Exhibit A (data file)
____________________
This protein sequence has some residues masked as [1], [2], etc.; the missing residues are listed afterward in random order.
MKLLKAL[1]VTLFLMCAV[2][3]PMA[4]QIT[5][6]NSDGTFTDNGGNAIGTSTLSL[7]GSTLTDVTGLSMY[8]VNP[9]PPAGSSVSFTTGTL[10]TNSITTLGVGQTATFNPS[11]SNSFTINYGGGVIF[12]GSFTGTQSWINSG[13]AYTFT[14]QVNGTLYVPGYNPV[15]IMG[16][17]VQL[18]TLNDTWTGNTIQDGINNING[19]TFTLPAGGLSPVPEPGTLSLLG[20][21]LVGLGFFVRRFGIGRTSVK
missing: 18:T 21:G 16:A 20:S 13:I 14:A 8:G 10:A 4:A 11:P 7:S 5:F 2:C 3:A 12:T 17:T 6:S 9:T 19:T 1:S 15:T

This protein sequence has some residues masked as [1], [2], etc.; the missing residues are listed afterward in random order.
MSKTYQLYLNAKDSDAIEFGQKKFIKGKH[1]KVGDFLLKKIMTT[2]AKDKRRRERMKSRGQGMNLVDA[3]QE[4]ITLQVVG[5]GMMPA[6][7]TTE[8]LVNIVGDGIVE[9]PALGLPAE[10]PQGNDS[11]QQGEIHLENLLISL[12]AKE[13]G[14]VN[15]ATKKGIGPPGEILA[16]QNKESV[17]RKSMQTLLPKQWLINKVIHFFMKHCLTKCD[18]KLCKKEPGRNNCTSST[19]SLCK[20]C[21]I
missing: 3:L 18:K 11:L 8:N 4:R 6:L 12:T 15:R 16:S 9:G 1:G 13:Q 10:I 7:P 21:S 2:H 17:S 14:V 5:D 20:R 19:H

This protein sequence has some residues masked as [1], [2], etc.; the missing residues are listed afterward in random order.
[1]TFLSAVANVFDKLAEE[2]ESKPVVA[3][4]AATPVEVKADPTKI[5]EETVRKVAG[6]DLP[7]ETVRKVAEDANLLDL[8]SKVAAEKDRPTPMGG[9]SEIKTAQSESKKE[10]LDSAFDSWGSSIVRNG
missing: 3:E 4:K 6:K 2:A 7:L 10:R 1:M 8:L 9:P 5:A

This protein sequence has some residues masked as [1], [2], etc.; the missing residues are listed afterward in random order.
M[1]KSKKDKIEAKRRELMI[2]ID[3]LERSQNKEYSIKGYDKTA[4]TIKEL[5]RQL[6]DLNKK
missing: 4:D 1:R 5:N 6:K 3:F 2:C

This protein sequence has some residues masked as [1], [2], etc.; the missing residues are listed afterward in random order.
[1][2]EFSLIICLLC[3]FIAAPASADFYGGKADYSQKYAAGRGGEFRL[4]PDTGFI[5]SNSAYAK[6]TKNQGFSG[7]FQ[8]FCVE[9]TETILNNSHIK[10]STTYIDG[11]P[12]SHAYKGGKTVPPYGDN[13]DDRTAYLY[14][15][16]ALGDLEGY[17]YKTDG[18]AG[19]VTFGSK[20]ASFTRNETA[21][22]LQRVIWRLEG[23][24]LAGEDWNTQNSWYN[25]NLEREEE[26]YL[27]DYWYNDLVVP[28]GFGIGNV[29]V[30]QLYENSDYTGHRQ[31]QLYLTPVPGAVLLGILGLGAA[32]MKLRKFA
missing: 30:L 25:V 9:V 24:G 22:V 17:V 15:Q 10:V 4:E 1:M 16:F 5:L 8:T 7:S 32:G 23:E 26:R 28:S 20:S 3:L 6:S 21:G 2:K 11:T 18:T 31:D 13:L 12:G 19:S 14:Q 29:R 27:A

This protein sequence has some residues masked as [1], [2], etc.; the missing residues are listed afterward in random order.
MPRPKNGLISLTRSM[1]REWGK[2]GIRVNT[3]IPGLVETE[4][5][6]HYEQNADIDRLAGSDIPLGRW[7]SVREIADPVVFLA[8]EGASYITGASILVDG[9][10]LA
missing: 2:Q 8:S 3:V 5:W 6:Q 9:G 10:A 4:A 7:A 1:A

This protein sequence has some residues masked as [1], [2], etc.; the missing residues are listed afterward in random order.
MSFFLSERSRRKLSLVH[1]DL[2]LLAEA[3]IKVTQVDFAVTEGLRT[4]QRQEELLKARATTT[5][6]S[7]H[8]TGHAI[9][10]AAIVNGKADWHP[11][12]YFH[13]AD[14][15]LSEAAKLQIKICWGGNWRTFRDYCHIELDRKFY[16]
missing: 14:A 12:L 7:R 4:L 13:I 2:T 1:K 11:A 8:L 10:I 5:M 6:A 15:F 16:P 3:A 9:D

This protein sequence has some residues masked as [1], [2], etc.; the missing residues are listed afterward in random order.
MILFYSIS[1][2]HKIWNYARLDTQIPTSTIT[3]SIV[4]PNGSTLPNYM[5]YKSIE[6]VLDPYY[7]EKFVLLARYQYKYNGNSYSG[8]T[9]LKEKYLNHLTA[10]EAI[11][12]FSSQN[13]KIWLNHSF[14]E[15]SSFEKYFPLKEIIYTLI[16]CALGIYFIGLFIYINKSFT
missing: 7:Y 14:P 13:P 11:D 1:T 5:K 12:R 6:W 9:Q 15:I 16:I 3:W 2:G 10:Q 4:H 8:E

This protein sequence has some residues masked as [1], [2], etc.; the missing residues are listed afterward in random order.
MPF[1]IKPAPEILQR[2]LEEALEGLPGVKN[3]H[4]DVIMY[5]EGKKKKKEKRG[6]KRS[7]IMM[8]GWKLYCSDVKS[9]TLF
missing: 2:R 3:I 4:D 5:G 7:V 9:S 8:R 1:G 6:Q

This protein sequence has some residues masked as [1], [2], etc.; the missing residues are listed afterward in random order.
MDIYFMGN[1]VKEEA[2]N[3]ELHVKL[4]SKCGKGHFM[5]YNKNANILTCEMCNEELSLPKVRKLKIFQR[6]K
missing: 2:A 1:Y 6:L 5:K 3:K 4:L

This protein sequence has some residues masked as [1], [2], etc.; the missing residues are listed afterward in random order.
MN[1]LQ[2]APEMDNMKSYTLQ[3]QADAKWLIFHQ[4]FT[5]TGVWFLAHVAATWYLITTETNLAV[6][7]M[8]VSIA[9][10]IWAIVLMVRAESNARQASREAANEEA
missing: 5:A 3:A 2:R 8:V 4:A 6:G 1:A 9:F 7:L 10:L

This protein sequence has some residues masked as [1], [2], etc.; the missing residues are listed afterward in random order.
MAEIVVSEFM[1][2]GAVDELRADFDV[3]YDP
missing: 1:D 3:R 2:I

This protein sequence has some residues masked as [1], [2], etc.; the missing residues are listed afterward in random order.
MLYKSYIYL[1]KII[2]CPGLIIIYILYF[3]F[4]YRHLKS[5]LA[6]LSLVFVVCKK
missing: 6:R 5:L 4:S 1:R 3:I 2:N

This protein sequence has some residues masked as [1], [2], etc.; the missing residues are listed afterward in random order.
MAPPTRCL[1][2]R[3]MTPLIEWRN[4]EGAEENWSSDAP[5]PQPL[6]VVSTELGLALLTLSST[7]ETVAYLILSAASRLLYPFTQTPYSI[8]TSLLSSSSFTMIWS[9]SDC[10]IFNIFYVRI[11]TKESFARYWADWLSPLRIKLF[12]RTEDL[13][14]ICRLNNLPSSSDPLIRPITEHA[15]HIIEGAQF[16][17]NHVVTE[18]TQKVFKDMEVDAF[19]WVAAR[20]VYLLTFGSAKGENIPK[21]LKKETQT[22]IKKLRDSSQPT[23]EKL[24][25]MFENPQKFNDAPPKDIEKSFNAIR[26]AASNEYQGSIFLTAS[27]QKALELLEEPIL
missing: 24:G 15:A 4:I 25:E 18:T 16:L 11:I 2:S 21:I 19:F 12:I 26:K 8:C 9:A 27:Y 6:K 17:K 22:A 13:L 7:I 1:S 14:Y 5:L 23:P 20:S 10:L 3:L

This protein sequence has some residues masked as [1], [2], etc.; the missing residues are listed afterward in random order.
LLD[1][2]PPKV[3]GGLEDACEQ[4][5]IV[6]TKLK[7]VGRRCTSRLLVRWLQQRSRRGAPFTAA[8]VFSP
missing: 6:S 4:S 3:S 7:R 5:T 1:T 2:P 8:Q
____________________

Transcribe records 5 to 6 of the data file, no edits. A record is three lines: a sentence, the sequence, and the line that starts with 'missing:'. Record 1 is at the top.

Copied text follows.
This protein sequence has some residues masked as [1], [2], etc.; the missing residues are listed afterward in random order.
[1][2]EFSLIICLLC[3]FIAAPASADFYGGKADYSQKYAAGRGGEFRL[4]PDTGFI[5]SNSAYAK[6]TKNQGFSG[7]FQ[8]FCVE[9]TETILNNSHIK[10]STTYIDG[11]P[12]SHAYKGGKTVPPYGDN[13]DDRTAYLY[14][15][16]ALGDLEGY[17]YKTDG[18]AG[19]VTFGSK[20]ASFTRNETA[21][22]LQRVIWRLEG[23][24]LAGEDWNTQNSWYN[25]NLEREEE[26]YL[27]DYWYNDLVVP[28]GFGIGNV[29]V[30]QLYENSDYTGHRQ[31]QLYLTPVPGAVLLGILGLGAA[32]MKLRKFA
missing: 30:L 25:V 9:V 24:G 22:V 17:V 15:Q 10:V 4:E 1:M 16:F 5:L 8:T 7:S 32:G 23:E 26:R 28:S 20:S 3:L 6:S 21:G 2:K 11:T 18:T 31:D 13:L 12:G 19:S 14:Q 29:R 27:A

This protein sequence has some residues masked as [1], [2], etc.; the missing residues are listed afterward in random order.
MPRPKNGLISLTRSM[1]REWGK[2]GIRVNT[3]IPGLVETE[4][5][6]HYEQNADIDRLAGSDIPLGRW[7]SVREIADPVVFLA[8]EGASYITGASILVDG[9][10]LA
missing: 2:Q 8:S 3:V 5:W 6:Q 9:G 10:A 4:A 7:A 1:A